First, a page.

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Title: Impact of government support, business style and entrepreneurial sustainability on business location of SMEs in South Africa’s Mpumalanga Province.
Authors: Ogujiuba, Kanayo Kingsley.
Olamide, Ebenezer Gbenga.
Agholor, Azikiwe Isaac.
Boshoff, Estelle.
Semosa, Phetole Donald.
School of Development Studies
School of Development Studies
School of Agricultural Sciences
School of Development Studies
School of Development Studies
Keywords: Business.;Enterprise.;Government.;Location.;Small and medium-sized businesses (SMEs).;Sustainability.
Issue Date: 2022
Publisher: MDPI
Abstract: Finance, incubation, managerial support initiatives, and technological innovation have all been identified as major drivers of SMEs’ business location. Despite the importance of SMEs, little attention has been paid to business research regarding the impact of government support, business style, and entrepreneurial sustainability on SME activities in rural, semi-urban, and urban areas. Identifying the necessary support for SMEs in rural, semi-urban, and urban areas is critical for the government as well as stakeholders and SME owners in assessing their survival status and other goal-setting achievements. The article’s central question is whether government support, business style, and entrepreneurship sustainability affect SME operations differently depending on location (rural, semi-urban, or urban). The MANOVA technique was used for the analysis to determine whether there is a significant difference between groups on a composite dependent variable as well as the univariate results for each dependent variable separately. Because conducting a series of studies (ANOVA) reveals the possibility of an inflated Type 1 error, MANOVA is preferred. The test re-test reliability method (trustworthiness assessment of the questionnaire) and the Cronbach Alpha test (internal consistency of instrument sections) yielded satisfactory results of 0.70 and 0.875, respectively. Government support (GS), business style (BS), and entrepreneurial sustainability were used as dependent variables (SE). The independent variable was the business location. On the combined dependent variables, there was a statistically significant difference between SME location: F (3, 902) = 20.388, p = 0.001, Wilks’ Lambda = 0.88, partial eta squared = 0.06. When the results for the dependent variables were considered separately, they all reached statistical significance, using a Bonferroni adjusted alpha level of 0.017. BS: F (1, 904) = 13.29, p ≤ 001, partial eta squared = 0.03. GS: F (1, 904) = 30.28, p ≤ 0.001, partial eta squared = 0.06. SE: F (1, 904) = 8.08, p ≤ 0.001, partial eta squared = 0.02. The findings show that locational effects on government support have a knock-on effect on the business plan and long-term entrepreneurship. As a result, the government must reconsider its rural activities to ensure that support is distributed equitably across levels of location.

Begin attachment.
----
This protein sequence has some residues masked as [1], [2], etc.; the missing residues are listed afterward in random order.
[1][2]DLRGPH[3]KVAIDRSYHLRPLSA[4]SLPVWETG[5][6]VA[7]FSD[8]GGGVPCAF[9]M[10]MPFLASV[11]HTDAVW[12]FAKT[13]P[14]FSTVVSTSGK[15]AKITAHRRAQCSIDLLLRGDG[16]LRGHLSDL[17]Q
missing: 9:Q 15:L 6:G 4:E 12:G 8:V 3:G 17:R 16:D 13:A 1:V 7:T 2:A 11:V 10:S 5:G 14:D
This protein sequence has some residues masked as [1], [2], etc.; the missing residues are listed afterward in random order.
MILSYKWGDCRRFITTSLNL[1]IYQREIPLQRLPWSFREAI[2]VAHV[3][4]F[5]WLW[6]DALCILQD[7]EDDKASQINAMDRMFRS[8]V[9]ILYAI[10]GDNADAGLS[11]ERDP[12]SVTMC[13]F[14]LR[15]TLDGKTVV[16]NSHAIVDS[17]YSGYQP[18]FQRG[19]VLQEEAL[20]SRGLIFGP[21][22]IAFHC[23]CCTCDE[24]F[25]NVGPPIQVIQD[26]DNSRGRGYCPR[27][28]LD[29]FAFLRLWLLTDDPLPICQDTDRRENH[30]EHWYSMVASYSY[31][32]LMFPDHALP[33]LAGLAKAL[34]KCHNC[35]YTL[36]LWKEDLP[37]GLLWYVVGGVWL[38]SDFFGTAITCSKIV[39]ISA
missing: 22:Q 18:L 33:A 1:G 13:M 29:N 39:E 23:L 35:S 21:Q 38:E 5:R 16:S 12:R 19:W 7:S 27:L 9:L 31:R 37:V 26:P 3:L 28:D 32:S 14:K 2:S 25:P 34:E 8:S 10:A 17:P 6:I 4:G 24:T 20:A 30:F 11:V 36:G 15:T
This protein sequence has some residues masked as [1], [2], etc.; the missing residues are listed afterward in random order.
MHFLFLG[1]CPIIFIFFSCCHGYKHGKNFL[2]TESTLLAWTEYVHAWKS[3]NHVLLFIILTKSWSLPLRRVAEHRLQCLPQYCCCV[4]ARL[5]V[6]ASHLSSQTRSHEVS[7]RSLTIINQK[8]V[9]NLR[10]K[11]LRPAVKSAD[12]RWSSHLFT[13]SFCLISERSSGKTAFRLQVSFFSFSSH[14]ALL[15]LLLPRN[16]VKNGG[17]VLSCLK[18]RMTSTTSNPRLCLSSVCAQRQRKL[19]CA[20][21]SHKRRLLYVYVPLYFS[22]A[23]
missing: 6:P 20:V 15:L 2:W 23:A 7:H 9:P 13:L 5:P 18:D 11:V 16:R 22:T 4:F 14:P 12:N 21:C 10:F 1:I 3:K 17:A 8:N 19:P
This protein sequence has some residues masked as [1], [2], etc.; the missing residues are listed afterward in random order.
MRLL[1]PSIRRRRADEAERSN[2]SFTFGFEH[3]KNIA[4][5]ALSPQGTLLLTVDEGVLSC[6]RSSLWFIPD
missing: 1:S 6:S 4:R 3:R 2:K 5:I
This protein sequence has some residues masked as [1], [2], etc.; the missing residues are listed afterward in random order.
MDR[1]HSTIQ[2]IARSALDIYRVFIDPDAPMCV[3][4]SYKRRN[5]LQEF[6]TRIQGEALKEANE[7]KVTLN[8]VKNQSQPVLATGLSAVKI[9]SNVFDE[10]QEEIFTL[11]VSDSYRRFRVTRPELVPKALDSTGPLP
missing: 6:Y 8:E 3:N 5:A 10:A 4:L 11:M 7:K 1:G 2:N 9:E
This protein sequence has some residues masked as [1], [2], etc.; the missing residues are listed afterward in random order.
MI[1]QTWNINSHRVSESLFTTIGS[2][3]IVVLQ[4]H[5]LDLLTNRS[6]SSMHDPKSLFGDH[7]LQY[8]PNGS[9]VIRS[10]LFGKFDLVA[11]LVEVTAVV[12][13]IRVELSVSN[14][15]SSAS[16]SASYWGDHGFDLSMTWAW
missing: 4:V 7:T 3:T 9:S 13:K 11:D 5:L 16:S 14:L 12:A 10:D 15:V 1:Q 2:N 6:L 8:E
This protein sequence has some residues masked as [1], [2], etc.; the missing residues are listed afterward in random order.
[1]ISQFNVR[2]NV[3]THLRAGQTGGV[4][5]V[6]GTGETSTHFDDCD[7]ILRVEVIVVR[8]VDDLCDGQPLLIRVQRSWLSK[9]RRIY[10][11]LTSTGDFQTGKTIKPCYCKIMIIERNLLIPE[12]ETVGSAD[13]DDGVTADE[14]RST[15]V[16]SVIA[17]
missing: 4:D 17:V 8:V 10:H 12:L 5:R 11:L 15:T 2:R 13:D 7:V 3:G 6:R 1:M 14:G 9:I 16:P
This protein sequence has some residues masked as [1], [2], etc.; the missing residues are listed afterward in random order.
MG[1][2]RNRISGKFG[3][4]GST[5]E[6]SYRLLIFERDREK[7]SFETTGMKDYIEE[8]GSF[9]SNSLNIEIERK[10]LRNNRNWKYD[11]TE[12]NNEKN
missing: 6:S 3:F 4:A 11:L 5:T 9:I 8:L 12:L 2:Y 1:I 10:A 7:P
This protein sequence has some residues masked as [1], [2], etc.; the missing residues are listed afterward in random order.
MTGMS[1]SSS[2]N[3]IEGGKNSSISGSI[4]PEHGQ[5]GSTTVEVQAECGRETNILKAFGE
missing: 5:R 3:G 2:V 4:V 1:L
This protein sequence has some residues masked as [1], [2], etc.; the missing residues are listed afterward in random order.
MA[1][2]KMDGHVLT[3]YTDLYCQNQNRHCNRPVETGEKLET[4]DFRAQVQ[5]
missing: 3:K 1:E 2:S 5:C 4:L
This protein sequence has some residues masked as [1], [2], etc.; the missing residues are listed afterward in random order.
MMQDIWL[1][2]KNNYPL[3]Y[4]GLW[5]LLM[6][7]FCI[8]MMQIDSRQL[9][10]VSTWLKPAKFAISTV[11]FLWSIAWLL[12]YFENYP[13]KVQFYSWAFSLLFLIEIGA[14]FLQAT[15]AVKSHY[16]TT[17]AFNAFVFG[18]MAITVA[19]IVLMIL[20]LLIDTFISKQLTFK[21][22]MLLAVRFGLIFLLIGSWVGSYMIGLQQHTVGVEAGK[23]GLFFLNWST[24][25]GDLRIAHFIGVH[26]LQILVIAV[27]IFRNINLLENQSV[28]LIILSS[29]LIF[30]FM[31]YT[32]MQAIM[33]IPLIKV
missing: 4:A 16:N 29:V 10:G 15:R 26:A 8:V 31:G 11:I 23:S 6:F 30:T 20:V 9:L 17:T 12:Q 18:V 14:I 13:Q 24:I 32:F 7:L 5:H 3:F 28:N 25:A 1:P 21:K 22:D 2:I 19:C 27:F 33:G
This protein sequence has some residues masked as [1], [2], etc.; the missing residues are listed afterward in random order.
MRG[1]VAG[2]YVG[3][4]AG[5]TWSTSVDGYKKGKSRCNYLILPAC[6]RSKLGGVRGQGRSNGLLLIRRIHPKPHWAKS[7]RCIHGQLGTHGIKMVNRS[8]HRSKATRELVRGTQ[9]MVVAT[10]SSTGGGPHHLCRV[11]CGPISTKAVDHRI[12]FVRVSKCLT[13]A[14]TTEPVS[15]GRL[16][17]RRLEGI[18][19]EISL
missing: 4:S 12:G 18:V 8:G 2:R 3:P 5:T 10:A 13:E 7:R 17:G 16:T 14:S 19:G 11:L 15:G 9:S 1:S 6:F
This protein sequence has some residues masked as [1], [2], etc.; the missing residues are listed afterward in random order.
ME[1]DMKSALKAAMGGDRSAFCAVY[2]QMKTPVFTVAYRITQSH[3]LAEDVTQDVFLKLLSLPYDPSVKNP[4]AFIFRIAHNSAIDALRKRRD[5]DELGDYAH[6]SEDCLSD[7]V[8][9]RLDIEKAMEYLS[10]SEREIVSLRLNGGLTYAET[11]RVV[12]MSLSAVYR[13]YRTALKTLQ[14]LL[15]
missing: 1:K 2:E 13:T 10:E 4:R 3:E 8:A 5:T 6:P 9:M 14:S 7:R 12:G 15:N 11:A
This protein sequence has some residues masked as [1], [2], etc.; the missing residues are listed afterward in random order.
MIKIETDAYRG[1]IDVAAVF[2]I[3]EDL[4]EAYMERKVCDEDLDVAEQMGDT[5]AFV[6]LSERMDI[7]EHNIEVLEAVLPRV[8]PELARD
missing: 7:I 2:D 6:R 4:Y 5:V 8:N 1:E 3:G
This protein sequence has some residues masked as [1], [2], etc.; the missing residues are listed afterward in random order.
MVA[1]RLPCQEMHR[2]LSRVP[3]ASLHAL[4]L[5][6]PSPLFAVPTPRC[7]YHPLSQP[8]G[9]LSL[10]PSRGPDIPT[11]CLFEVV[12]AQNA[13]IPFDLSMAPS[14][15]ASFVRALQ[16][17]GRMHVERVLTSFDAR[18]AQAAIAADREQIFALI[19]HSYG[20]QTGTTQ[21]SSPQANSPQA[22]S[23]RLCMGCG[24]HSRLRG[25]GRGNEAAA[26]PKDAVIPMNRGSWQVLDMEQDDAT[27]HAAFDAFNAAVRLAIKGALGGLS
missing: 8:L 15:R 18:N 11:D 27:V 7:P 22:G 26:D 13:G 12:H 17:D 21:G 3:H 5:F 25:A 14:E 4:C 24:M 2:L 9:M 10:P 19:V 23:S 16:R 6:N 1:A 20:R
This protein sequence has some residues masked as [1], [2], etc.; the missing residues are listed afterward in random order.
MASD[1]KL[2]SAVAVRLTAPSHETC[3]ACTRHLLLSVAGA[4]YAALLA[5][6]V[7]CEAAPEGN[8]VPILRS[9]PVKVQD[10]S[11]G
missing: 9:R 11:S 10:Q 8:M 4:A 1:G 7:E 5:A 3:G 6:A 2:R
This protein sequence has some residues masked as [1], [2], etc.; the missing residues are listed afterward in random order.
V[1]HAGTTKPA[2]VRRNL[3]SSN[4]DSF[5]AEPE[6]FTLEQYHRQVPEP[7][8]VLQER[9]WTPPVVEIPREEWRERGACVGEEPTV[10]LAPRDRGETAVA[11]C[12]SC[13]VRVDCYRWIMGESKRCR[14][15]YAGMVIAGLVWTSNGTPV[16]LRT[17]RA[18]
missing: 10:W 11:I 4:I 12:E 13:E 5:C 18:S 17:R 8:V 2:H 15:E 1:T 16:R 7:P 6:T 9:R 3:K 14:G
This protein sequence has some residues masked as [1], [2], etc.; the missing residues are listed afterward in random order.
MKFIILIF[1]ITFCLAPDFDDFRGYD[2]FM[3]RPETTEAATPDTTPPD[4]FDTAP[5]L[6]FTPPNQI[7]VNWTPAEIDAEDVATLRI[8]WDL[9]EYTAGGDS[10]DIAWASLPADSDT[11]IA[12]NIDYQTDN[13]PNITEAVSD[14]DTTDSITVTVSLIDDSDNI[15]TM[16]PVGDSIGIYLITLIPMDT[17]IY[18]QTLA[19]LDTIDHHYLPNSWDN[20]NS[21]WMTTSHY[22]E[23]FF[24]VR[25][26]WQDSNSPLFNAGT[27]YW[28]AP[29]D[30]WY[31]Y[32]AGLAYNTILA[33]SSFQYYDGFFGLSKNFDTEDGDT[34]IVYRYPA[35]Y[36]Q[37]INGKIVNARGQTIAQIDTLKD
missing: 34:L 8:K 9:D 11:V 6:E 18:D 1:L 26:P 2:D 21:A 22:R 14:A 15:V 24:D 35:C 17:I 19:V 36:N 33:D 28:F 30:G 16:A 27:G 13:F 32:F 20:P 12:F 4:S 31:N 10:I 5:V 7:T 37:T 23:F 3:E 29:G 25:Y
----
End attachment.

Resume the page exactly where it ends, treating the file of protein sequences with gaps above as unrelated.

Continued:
DOI: 10.3390/admsci12030117
Appears in Collections:Journal articles

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